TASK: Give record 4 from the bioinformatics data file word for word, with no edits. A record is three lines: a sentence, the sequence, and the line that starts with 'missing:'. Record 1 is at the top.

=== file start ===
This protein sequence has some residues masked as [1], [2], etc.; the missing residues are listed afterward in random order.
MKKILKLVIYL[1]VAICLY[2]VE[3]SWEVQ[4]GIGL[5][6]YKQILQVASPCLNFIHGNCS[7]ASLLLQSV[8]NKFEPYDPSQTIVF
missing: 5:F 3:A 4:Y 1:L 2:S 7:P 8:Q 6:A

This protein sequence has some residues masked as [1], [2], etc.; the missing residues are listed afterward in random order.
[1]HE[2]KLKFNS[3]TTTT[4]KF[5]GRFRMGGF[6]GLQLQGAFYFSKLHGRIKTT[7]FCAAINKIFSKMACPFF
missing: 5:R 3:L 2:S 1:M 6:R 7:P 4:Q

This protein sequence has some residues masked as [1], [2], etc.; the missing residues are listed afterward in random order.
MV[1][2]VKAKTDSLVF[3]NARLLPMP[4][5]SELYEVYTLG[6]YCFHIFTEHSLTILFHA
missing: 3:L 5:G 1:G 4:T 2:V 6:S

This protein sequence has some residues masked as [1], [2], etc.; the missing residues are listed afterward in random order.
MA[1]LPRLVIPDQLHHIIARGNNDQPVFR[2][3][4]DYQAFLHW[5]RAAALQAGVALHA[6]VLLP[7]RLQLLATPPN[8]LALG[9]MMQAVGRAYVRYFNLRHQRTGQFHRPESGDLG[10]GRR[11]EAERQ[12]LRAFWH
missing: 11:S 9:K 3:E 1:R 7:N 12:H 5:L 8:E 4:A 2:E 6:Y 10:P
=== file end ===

This protein sequence has some residues masked as [1], [2], etc.; the missing residues are listed afterward in random order.
MA[1]LPRLVIPDQLHHIIARGNNDQPVFR[2][3][4]DYQAFLHW[5]RAAALQAGVALHA[6]VLLP[7]RLQLLATPPN[8]LALG[9]MMQAVGRAYVRYFNLRHQRTGQFHRPESGDLG[10]GRR[11]EAERQ[12]LRAFWH
missing: 11:S 9:K 3:E 1:R 7:N 12:H 5:L 8:E 4:A 2:E 6:Y 10:P